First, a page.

I'm in desperate need of some self-image enhancement therapy after reading some of the feedback from last week's piece about Wal-Mart and its implementation of workforce-scheduling software and my assertion that while some employees will have to adapt to new work schedules that can be fluid or even unpredictable, it's nevertheless an excellent business move by Wal-Mart because it will lead to greater customer valu
I'm in desperate need of some self-image enhancement therapy after reading some of the feedback from last week's piece about Wal-Mart and its implementation of workforce-scheduling software and my assertion that while some employees will have to adapt to new work schedules that can be fluid or even unpredictable, it's nevertheless an excellent business move by Wal-Mart because it will lead to greater customer value by pegging workforce deployment to store traffic.One of the most thoughtful pieces of feedback came from Jay Avitable, a CTO at a financial services company. He extended the discussion way past Wal-Mart and whether it is abusing employees and destroying the social fabric in this country and should be brought under the heel of, oh, maybe Human Rights Watch.
The CTO suggested that what's at play here is an ongoing but quite revolutionary upheaval in the fundamental relationship between employer and employee, and he broke out his theory into one of three classes of worker:
"One thing that interests me is the way advancing technology has made the most fundamental aspects of the relationship between 'employer' and 'employee' subject to change. When I first started taking on management responsibilities within the IT department of the financial services company for which I work, the 'worker' model was simple. I had a staff (quite large by today's standards) of software developers, network administrators, and hardware maintainers and fixers.
They were all employees in the traditional sense, mostly salaried, some paid hourly, all with fairly predictable schedules. Fast forward a few decades, and things are quite different. I now seem to pay for three classes of 'workers.' One is very much a 'pay as you go' model.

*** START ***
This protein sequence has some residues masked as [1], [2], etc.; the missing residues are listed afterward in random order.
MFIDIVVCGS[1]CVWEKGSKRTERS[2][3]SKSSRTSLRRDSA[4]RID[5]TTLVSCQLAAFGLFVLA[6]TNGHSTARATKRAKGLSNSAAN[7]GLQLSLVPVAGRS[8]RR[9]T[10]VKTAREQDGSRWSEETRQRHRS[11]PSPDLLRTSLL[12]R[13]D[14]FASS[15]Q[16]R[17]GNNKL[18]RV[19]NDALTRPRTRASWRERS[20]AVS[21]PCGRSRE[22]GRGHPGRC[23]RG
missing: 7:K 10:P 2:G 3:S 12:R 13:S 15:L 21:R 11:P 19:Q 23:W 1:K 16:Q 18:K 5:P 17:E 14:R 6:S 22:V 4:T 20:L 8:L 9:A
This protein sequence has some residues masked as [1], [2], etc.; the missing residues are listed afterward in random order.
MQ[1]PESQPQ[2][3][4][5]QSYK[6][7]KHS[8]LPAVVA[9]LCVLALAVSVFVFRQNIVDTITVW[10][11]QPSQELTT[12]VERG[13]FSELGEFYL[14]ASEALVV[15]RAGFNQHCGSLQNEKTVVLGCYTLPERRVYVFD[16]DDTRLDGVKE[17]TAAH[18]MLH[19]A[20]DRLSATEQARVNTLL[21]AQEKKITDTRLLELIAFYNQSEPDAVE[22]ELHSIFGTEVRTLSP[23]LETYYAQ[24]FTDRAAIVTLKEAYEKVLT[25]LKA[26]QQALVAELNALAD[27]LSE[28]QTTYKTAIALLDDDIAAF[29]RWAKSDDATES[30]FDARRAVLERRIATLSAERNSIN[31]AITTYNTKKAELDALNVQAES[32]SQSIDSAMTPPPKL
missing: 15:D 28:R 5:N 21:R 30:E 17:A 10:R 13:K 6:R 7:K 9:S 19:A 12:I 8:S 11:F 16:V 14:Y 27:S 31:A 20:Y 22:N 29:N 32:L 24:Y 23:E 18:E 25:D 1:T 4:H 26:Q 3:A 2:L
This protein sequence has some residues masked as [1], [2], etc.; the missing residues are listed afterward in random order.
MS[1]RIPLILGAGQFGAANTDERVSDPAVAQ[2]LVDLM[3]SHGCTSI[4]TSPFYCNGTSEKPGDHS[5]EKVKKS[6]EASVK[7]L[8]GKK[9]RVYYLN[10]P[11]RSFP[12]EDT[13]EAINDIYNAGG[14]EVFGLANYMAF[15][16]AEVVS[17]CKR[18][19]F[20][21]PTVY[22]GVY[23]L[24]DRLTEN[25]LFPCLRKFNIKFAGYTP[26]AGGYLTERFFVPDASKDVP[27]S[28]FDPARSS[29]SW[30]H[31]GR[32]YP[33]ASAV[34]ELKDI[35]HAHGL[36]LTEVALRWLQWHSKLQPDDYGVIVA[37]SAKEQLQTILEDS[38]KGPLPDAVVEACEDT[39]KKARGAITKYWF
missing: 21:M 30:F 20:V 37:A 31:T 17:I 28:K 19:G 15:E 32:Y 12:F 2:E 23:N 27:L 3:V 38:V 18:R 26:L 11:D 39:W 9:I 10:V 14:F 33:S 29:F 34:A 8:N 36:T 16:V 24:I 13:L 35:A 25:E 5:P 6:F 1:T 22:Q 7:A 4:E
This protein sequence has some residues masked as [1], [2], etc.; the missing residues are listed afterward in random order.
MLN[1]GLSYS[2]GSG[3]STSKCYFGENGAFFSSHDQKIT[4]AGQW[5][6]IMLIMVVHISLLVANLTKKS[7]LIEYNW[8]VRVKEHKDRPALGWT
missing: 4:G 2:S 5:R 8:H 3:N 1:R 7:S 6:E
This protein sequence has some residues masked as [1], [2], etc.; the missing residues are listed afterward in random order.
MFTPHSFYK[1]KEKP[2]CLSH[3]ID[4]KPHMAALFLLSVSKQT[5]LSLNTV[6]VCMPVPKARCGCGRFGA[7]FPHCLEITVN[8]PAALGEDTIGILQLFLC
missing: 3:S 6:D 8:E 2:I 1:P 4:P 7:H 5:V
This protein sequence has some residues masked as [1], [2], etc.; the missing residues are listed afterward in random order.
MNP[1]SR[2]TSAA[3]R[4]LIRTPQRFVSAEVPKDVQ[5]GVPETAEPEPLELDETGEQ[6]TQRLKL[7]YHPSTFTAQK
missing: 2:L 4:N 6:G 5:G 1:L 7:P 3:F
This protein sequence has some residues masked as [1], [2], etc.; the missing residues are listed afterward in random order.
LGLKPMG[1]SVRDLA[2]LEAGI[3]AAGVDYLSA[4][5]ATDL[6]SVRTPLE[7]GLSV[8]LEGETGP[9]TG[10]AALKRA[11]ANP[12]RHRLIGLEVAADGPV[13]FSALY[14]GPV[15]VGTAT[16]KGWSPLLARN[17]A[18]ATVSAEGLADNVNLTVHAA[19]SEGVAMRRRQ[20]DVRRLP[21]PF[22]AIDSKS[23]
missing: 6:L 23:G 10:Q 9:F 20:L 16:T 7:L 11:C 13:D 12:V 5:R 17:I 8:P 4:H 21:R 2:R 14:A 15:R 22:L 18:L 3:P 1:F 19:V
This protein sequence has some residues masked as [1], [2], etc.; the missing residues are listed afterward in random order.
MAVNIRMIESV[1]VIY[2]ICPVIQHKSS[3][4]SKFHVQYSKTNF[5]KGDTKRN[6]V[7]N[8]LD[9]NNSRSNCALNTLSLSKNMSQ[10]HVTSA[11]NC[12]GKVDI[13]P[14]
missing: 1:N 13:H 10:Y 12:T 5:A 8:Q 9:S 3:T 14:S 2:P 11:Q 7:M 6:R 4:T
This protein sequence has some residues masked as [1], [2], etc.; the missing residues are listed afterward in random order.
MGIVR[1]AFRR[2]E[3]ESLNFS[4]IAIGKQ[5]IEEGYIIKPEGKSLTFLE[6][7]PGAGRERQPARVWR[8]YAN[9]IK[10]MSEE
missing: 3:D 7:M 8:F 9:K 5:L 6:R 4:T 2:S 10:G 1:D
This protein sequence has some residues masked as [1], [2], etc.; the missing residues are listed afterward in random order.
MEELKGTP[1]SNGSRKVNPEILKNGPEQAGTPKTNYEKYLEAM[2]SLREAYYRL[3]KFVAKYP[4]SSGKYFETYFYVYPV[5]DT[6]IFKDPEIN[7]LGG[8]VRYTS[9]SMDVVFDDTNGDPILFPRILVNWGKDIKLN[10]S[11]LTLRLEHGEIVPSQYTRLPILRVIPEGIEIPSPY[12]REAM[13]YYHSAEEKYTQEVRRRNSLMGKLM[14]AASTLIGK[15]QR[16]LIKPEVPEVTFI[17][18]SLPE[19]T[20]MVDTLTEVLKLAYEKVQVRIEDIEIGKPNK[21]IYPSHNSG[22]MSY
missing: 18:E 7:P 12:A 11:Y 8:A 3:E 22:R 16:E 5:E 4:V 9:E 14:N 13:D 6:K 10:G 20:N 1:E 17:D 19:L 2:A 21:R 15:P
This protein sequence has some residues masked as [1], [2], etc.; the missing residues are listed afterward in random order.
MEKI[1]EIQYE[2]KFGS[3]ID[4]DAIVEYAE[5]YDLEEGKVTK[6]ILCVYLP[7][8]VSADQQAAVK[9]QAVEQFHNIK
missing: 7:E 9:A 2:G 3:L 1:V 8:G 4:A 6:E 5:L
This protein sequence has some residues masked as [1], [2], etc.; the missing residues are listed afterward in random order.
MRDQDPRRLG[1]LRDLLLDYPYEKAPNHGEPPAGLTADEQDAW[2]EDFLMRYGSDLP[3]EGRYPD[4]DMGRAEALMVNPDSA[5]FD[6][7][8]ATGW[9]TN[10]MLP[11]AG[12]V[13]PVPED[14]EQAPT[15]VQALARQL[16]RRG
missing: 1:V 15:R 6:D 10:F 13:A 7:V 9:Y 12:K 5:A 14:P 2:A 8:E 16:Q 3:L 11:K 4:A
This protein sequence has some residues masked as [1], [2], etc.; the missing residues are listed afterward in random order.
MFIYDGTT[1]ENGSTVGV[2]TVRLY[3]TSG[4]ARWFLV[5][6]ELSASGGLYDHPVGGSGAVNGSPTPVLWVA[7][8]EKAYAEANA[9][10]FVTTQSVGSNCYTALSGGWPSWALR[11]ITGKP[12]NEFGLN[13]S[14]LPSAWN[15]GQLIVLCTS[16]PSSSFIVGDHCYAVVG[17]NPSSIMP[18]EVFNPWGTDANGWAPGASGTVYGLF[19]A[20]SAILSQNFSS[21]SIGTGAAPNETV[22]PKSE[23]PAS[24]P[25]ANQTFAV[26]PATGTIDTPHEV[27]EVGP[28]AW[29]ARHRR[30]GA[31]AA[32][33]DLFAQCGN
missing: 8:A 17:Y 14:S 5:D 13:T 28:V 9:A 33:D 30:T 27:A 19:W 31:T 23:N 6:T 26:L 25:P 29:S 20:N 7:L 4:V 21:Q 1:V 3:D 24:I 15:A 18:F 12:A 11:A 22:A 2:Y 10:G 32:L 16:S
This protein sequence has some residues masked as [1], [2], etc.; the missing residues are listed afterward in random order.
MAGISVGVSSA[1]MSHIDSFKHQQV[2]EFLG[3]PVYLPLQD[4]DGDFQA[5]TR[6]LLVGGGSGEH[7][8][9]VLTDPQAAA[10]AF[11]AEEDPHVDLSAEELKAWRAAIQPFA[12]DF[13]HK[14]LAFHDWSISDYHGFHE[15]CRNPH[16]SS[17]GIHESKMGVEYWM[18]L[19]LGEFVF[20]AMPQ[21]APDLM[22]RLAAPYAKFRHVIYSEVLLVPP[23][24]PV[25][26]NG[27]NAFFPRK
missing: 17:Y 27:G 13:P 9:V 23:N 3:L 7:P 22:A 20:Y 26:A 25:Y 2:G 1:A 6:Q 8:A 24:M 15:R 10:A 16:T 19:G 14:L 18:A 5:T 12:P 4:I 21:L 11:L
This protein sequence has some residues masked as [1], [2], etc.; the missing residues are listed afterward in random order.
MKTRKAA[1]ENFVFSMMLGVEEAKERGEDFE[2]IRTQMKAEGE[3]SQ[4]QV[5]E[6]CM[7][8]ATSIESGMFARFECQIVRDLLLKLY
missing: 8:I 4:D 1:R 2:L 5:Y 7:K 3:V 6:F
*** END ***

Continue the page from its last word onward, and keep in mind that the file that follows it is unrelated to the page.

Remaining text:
Specifically, outsourcing and off-shoring specific development projects, where 'pay' is very precisely distributed for work very precisely performed.
The next is the 'nonworker,' that is to say, ASP or SaaS solutions. An increasing amount of the budget is to pay for contracts for services, which ultimately winds up being pay to another company's employees.
The third is a seemingly more traditional 'employer and employee' relationship, but perhaps not. These are the several key employees, salaried, who are in our employ due to their advanced technical skills, their demonstrated ability to craft solutions to complex problems, and their proven track record in managing crises. They represent a 'brain trust' of sorts, paid more for their potential than for their minute-by-minute tangible contributions.
While that was a long-winded statement, my point and question is whether or not we are headed toward an economy where a much larger fraction of the workforce (not just IT and knowledge workers) may be subject to the kind of radical change that I have experienced in my little (IT and software) world over the last 25 years?"
Do you see this same type of stratification emerging? If so, is it a good thing or a bad thing?
Server Market SplitsvilleJust because the server market's in the doldrums doesn't mean innovation has ceased. Far from it -- server technology is enjoying the biggest renaissance since the dawn of x86 systems. But the primary driver is now service providers, not enterprises.
InformationWeek Must Reads Oct. 21, 2014InformationWeek's new Must Reads is a compendium of our best recent coverage of digital strategy. Learn why you should learn to embrace DevOps, how to avoid roadblocks for digital projects, what the five steps to API management are, and more.